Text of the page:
You’ve probably had it in some way, shape, or form today. Peeled, pureed, in a smoothie, or in a loaf. The CEO of a startup I just interviewed is walking away from me, eating one right now. The banana is inescapable in nearly all of our lives. But what’s terrifying is that we could soon be living in a world without the world’s most popular fruit.
A fungus called Fusarium is threatening to wipe out the world’s banana supply. It has touched down in major banana exporter Colombia, which led authorities to declare a state of emergency on August 8. That spurred thousands of farmers to rush to quarantine their plantations and destroy crops to curb the rapid spread of the fungus. But what’s keeping the industry on tenterhooks is that Fusarium could be creeping into neighboring Ecuador, the world’s largest exporter of bananas, effectively endangering a third of the supply of the world’s favorite yellow fruit.
|Snapshot: The importance of the humble banana
Source: United Nations’ Food and Agriculture Organization, Bananalink
Apart from maiming the $8 billion global banana industry, the further spread of the fungus could prove catastrophic for thousands of farmers in banana farming-heavy South America. They may also be forced to grow other crops, as its spores remain infectious for up to 20 years, and can stay dormant in soil.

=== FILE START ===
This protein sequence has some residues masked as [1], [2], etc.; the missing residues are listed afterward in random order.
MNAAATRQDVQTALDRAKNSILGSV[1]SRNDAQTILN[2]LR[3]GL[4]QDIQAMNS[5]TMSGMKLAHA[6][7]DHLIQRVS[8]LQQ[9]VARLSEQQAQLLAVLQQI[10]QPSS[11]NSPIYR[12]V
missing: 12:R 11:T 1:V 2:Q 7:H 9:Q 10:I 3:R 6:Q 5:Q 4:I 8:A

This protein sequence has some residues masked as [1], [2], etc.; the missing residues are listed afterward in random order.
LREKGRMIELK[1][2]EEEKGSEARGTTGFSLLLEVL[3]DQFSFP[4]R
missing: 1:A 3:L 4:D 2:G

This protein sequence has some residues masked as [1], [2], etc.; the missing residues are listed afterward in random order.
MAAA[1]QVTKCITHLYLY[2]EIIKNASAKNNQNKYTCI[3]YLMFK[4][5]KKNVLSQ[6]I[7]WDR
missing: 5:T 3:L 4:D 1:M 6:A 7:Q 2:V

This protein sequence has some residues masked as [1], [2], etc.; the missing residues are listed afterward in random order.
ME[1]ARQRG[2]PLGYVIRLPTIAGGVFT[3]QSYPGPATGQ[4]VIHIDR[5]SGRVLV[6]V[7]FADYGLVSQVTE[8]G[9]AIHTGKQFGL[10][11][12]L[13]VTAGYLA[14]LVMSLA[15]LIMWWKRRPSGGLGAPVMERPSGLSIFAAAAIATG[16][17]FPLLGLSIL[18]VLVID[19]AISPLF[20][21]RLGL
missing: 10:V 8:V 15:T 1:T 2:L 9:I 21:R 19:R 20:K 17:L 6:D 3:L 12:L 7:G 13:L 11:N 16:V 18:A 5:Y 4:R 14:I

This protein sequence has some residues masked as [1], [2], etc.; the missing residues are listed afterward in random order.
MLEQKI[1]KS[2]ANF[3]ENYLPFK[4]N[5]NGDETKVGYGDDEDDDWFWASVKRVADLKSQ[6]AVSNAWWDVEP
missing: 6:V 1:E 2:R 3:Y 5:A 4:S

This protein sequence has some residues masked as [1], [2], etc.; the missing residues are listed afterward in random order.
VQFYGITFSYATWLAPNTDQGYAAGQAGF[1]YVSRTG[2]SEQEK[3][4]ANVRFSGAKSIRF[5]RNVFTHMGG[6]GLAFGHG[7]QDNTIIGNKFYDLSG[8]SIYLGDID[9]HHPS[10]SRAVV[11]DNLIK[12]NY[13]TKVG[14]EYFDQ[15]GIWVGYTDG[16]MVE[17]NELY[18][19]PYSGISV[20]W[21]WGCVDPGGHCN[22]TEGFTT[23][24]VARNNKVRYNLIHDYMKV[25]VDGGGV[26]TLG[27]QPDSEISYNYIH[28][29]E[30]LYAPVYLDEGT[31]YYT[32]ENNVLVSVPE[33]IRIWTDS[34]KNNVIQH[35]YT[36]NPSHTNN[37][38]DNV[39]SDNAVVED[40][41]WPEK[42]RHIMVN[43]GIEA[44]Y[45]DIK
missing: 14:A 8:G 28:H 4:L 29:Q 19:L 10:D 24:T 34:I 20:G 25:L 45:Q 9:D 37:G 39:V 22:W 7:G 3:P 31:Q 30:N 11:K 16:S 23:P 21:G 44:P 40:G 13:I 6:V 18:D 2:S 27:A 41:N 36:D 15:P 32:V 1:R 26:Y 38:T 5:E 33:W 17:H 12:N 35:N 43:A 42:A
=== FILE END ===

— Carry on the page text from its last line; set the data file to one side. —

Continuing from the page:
“The spread of Fusarium Tropical Race 4 into an area leads to the loss of bananas as an economic activity to the detriment of local growers and the local and national economy,” says Charles Staver, banana production research coordinator at Bioversity International, speaking to AFN.” Further spread means further loss of bananas as an economic activity.”
The absence of bananas would send shockwaves through the diets of millions. The banana, its various shapes and forms, makes up some 25% of the daily caloric intake of some communities in the Philippines, Brazil, Rwanda, and Uganda, according to the UN’s Food and Agriculture Organization (FAO).
AFN has also reached out to the world’s largest banana companies Dole and Fyffes, as well as the food safety authorities of the major exporting countries. Stay tuned for updates.
Though some researchers have refrained from calling the outbreak an apocalypse, Staver calls it an ‘extremely serious long-term threat that will spread for decades and decades, with the potential to ‘cause major dislocation to current banana production.’ Over at Rothamsted Research in the UK, Molecular Plant Pathologist Dr Kim Hammond-Kosack says her outlook is “gloomy,” as there are no “fully effective control options currently available.”
UK-based startup Tropic Biosciences says he disagrees with the nihilistic tone the media is taking with the outbreak. He says that if it did end the industry, the fungus was “that final nail in that coffin.” Company CEO Gilad Gershon tells AFN that banana planters have faced “challenging situations” in recent times, such as global warming and the number of diseases out there, like bunchy top virus that’s endemic in Asia, south-east Asia and Oceania, as well as banana bacterial wilt, which is ravaging central African banana-cultivation regions.